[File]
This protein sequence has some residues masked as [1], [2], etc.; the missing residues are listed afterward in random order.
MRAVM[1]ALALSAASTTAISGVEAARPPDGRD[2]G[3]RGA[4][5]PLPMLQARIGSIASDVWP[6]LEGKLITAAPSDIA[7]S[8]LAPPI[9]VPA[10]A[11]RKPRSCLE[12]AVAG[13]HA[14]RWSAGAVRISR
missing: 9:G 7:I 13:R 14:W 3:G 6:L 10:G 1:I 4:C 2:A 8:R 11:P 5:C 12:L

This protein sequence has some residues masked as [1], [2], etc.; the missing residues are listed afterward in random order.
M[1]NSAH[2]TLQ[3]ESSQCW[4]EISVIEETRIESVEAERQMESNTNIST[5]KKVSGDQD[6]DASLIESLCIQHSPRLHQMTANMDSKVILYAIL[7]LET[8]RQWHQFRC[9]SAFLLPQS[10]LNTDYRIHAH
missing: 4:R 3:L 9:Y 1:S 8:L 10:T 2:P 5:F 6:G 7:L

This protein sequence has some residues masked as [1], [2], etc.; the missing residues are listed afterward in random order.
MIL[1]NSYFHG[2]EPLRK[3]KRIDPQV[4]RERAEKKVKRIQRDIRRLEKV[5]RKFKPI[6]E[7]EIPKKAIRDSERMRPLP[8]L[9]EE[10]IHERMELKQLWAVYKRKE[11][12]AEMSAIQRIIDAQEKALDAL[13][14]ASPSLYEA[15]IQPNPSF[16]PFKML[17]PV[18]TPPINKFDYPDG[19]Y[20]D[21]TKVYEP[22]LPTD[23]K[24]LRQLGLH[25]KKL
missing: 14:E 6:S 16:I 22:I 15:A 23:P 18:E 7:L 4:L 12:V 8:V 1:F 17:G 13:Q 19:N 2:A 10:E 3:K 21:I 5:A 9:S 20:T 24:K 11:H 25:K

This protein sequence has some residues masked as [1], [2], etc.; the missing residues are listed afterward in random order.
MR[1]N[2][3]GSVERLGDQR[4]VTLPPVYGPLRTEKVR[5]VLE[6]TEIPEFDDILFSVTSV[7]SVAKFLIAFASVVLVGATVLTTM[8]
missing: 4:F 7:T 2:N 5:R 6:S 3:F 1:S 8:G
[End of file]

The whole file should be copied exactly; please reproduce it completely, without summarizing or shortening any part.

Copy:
This protein sequence has some residues masked as [1], [2], etc.; the missing residues are listed afterward in random order.
MRAVM[1]ALALSAASTTAISGVEAARPPDGRD[2]G[3]RGA[4][5]PLPMLQARIGSIASDVWP[6]LEGKLITAAPSDIA[7]S[8]LAPPI[9]VPA[10]A[11]RKPRSCLE[12]AVAG[13]HA[14]RWSAGAVRISR
missing: 9:G 7:I 13:R 14:W 3:G 6:L 10:G 1:I 4:C 2:A 8:R 11:P 5:C 12:L

This protein sequence has some residues masked as [1], [2], etc.; the missing residues are listed afterward in random order.
M[1]NSAH[2]TLQ[3]ESSQCW[4]EISVIEETRIESVEAERQMESNTNIST[5]KKVSGDQD[6]DASLIESLCIQHSPRLHQMTANMDSKVILYAIL[7]LET[8]RQWHQFRC[9]SAFLLPQS[10]LNTDYRIHAH
missing: 4:R 3:L 9:Y 1:S 8:L 10:T 2:P 5:F 6:G 7:L

This protein sequence has some residues masked as [1], [2], etc.; the missing residues are listed afterward in random order.
MIL[1]NSYFHG[2]EPLRK[3]KRIDPQV[4]RERAEKKVKRIQRDIRRLEKV[5]RKFKPI[6]E[7]EIPKKAIRDSERMRPLP[8]L[9]EE[10]IHERMELKQLWAVYKRKE[11][12]AEMSAIQRIIDAQEKALDAL[13][14]ASPSLYEA[15]IQPNPSF[16]PFKML[17]PV[18]TPPINKFDYPDG[19]Y[20]D[21]TKVYEP[22]LPTD[23]K[24]LRQLGLH[25]KKL
missing: 14:E 6:S 16:I 22:I 15:A 23:P 18:E 7:L 4:L 12:V 8:V 1:F 17:G 13:Q 19:N 2:A 10:E 3:K 21:I 5:A 9:S 20:T 24:K 11:H 25:K

This protein sequence has some residues masked as [1], [2], etc.; the missing residues are listed afterward in random order.
MR[1]N[2][3]GSVERLGDQR[4]VTLPPVYGPLRTEKVR[5]VLE[6]TEIPEFDDILFSVTSV[7]SVAKFLIAFASVVLVGATVLTTM[8]
missing: 4:F 7:T 2:N 5:R 6:S 3:F 1:S 8:G